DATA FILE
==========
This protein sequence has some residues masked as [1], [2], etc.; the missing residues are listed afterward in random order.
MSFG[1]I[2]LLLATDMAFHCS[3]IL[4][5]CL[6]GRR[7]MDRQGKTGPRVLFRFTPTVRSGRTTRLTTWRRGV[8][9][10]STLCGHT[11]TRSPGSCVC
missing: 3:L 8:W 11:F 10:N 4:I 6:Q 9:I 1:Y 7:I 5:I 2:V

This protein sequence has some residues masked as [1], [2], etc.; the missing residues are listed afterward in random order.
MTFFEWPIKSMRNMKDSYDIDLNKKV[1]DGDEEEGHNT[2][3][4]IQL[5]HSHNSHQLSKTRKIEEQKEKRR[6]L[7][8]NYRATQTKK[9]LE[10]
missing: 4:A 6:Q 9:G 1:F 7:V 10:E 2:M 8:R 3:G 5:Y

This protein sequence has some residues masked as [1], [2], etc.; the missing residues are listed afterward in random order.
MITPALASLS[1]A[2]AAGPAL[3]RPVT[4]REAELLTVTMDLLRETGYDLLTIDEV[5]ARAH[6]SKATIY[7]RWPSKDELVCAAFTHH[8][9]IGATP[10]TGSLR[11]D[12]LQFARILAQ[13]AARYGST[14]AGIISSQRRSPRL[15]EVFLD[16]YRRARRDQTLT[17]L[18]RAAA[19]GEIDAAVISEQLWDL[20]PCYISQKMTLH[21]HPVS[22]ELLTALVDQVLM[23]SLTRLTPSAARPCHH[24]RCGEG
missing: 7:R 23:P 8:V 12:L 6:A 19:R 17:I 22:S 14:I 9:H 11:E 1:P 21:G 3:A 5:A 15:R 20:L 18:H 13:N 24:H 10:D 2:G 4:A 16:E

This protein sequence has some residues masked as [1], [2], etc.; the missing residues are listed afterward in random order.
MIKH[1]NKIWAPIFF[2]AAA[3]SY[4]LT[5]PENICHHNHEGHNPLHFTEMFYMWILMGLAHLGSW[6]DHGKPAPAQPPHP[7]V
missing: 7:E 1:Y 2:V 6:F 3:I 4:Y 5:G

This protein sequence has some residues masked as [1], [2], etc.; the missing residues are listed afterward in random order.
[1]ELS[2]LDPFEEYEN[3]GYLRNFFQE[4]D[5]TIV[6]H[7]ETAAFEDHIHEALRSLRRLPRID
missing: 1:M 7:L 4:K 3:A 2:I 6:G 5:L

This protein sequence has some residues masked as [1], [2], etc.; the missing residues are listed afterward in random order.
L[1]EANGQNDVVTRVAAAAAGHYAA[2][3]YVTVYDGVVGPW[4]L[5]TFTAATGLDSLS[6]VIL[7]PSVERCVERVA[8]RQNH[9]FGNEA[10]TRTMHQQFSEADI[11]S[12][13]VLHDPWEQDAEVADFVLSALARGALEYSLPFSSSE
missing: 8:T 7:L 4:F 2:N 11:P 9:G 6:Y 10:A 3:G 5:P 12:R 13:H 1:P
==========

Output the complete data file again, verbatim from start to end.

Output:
This protein sequence has some residues masked as [1], [2], etc.; the missing residues are listed afterward in random order.
MSFG[1]I[2]LLLATDMAFHCS[3]IL[4][5]CL[6]GRR[7]MDRQGKTGPRVLFRFTPTVRSGRTTRLTTWRRGV[8][9][10]STLCGHT[11]TRSPGSCVC
missing: 3:L 8:W 11:F 10:N 4:I 6:Q 9:I 1:Y 7:I 5:I 2:V

This protein sequence has some residues masked as [1], [2], etc.; the missing residues are listed afterward in random order.
MTFFEWPIKSMRNMKDSYDIDLNKKV[1]DGDEEEGHNT[2][3][4]IQL[5]HSHNSHQLSKTRKIEEQKEKRR[6]L[7][8]NYRATQTKK[9]LE[10]
missing: 4:A 6:Q 9:G 1:F 7:V 10:E 2:M 8:R 3:G 5:Y

This protein sequence has some residues masked as [1], [2], etc.; the missing residues are listed afterward in random order.
MITPALASLS[1]A[2]AAGPAL[3]RPVT[4]REAELLTVTMDLLRETGYDLLTIDEV[5]ARAH[6]SKATIY[7]RWPSKDELVCAAFTHH[8][9]IGATP[10]TGSLR[11]D[12]LQFARILAQ[13]AARYGST[14]AGIISSQRRSPRL[15]EVFLD[16]YRRARRDQTLT[17]L[18]RAAA[19]GEIDAAVISEQLWDL[20]PCYISQKMTLH[21]HPVS[22]ELLTALVDQVLM[23]SLTRLTPSAARPCHH[24]RCGEG
missing: 7:R 23:P 8:V 12:L 6:A 19:R 17:I 22:S 14:I 9:H 11:E 1:P 21:G 3:A 5:A 15:R 20:L 18:H 13:N 24:H 10:D 2:G 4:A 16:E

This protein sequence has some residues masked as [1], [2], etc.; the missing residues are listed afterward in random order.
MIKH[1]NKIWAPIFF[2]AAA[3]SY[4]LT[5]PENICHHNHEGHNPLHFTEMFYMWILMGLAHLGSW[6]DHGKPAPAQPPHP[7]V
missing: 7:E 1:Y 2:V 6:F 3:I 4:Y 5:G

This protein sequence has some residues masked as [1], [2], etc.; the missing residues are listed afterward in random order.
[1]ELS[2]LDPFEEYEN[3]GYLRNFFQE[4]D[5]TIV[6]H[7]ETAAFEDHIHEALRSLRRLPRID
missing: 1:M 7:L 4:K 3:A 2:I 6:G 5:L

This protein sequence has some residues masked as [1], [2], etc.; the missing residues are listed afterward in random order.
L[1]EANGQNDVVTRVAAAAAGHYAA[2][3]YVTVYDGVVGPW[4]L[5]TFTAATGLDSLS[6]VIL[7]PSVERCVERVA[8]RQNH[9]FGNEA[10]TRTMHQQFSEADI[11]S[12][13]VLHDPWEQDAEVADFVLSALARGALEYSLPFSSSE
missing: 8:T 7:L 4:F 2:N 11:P 9:G 6:Y 10:A 3:G 5:P 12:R 13:H 1:P